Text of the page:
Blunkett's demise

As I drove in today listening to the radio, the news started to roll across one of the two big stories of the day – from Blunkett may resign – to – hasn’t turned up to Pensions Select Committee – to – coming out of Downing Street – to had handed in his resignation.

I don’t think there was any way out for him really. I was talking to Menzies Campbell (Lib Dem deputy leader) later in the day who was saying (in jest) that it was my fault for asking the question and that other Ministers should be afraid.

I asked him whether he thought it would have made any difference if Blunkett had chosen, instead of attacking me for daring to ask a question about whether his judgement being so publicly called into question meant he was still able to do his job as a minister, to instead say something like ‘the Honourable Lady is right. I have had so many personal disasters in recent times that I have done things, albeit unwittingly, that have resulted in my making errors of judgement – but I apologise to the House and am putting all in order as the job I have to do is the single most important thing on this nation’s agenda and on mine …’ Menzies said he thought that contrition went a long way in the House. But contrition so isn’t David Blunkett. His position worsened between Monday’s questions and today – and the inevitable conclusion was reached.

It is extraordinary that a man so brilliant in a work situation (whether you love or hate his policies) could be so floored by personal relationships – but that’s just the truth of how life is.

Prime Minister’s Questions followed quickly on – and Tony B decided on a strange defence of his actions vis a vis Blunkett. He said that Blunkett had broken the Ministerial Code – but that he shouldn’t go. He said that it wasn’t a sacking offence. This shouldn’t be anything to do with what Blair or any other Prime Minister thinks is ‘serious’ or not. So I would suggest that the decision is taken out of the Prime Minister’s hands – and that there is an independent panel to decide about such matters. You simply cannot have a Ministerial Code that is broken and have a Prime Minister saying basically – well it doesn’t matter.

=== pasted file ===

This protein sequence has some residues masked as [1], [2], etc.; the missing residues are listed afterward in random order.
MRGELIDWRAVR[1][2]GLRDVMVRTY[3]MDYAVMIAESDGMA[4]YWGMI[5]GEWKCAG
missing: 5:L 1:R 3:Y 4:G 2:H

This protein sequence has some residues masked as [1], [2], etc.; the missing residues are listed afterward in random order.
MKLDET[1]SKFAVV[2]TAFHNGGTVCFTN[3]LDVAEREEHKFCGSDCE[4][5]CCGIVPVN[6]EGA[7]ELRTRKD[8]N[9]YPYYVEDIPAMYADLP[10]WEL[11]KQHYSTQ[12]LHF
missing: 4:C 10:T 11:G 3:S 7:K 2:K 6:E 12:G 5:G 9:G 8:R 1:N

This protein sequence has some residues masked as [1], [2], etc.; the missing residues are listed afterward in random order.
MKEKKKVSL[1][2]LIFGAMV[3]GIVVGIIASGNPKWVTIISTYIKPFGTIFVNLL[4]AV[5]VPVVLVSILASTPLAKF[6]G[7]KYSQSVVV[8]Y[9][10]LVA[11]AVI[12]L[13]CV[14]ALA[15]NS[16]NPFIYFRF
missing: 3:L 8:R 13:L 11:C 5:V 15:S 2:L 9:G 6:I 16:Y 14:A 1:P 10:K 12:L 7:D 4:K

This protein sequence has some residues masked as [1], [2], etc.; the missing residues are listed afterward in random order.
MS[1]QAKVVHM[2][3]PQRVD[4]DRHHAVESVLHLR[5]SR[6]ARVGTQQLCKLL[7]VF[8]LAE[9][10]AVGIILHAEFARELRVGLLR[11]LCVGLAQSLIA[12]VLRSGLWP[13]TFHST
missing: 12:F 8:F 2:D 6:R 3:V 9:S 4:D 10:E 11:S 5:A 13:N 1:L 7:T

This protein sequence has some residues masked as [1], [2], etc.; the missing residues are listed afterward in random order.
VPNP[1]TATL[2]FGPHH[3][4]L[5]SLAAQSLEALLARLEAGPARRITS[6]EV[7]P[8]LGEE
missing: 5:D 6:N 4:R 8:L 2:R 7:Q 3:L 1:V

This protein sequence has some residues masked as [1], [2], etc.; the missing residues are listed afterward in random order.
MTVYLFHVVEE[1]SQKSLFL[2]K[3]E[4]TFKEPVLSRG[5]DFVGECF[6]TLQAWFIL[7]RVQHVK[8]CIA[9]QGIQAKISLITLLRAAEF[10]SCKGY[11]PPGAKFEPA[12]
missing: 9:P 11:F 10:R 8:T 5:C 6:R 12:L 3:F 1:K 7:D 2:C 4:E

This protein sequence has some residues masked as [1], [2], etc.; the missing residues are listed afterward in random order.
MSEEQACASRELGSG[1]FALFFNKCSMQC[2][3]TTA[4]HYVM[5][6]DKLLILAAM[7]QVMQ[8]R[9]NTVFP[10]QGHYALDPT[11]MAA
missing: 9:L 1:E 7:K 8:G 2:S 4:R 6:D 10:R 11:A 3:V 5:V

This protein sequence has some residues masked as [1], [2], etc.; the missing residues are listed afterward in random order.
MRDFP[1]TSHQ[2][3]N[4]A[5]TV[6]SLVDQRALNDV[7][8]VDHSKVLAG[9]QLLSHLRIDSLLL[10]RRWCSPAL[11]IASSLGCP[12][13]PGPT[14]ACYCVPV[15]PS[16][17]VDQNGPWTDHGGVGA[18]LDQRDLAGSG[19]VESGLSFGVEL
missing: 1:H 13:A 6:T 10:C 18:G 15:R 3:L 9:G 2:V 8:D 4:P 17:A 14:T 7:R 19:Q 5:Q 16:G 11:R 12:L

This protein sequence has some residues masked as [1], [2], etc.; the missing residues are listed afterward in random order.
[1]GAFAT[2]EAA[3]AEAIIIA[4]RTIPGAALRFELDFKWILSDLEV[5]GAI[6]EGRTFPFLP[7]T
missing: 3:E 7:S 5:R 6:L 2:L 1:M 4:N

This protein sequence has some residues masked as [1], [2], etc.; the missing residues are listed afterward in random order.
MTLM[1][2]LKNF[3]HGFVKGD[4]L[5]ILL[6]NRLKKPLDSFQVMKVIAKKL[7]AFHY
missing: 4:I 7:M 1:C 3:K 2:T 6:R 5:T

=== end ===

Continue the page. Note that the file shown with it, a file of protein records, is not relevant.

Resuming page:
On the run and wounded Blair looked weak as he wanly defended himself against accusations of being a lame duck as power and influence and friends in the Cabinet drained away. The colour drained away too from his face. Nasty business today.

And it got worse as we spent the rest of the day debating the Terror Bill where the Government was forced into retreat on its proposals for extending detention for 90 days without charge. Having come within one vote of defeat on an earlier amendment – Charles Clarke (who is no fool) backed down and conceded talks –  thus avoiding a vote against the proposals. We’ll see what happens. Only other thing to report is dashing out into pouring rain to meet with the lobby for Trade Justice. There was a Hornsey & Wood Green delegation and I am so glad I was able to get out and talk to them (the votes and getting out the chamber was not easy).